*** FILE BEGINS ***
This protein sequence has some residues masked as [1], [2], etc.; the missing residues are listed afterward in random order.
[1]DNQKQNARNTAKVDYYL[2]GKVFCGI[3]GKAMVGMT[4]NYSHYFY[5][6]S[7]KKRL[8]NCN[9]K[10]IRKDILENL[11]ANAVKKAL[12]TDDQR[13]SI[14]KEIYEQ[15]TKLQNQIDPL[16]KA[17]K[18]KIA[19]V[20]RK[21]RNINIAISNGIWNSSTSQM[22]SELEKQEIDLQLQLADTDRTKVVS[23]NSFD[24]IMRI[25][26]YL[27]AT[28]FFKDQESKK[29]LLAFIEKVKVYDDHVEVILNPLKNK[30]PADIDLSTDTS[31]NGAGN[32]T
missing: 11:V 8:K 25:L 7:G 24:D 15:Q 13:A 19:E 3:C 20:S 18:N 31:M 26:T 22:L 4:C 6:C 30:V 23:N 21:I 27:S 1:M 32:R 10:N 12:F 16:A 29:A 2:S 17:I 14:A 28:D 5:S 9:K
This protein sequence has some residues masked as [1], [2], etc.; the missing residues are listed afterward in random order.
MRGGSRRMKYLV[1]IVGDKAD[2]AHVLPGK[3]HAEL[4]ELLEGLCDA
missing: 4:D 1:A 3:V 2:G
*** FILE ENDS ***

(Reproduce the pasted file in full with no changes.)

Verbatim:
This protein sequence has some residues masked as [1], [2], etc.; the missing residues are listed afterward in random order.
[1]DNQKQNARNTAKVDYYL[2]GKVFCGI[3]GKAMVGMT[4]NYSHYFY[5][6]S[7]KKRL[8]NCN[9]K[10]IRKDILENL[11]ANAVKKAL[12]TDDQR[13]SI[14]KEIYEQ[15]TKLQNQIDPL[16]KA[17]K[18]KIA[19]V[20]RK[21]RNINIAISNGIWNSSTSQM[22]SELEKQEIDLQLQLADTDRTKVVS[23]NSFD[24]IMRI[25][26]YL[27]AT[28]FFKDQESKK[29]LLAFIEKVKVYDDHVEVILNPLKNK[30]PADIDLSTDTS[31]NGAGN[32]T
missing: 11:V 8:K 25:L 7:G 24:D 15:Q 13:A 19:E 3:C 20:S 18:N 31:M 26:T 22:L 4:C 6:C 30:V 23:N 21:I 27:S 1:M 32:R 10:N 12:F 16:A 29:A 2:S 17:I 14:A 28:D 5:S 9:K
This protein sequence has some residues masked as [1], [2], etc.; the missing residues are listed afterward in random order.
MRGGSRRMKYLV[1]IVGDKAD[2]AHVLPGK[3]HAEL[4]ELLEGLCDA
missing: 4:D 1:A 3:V 2:G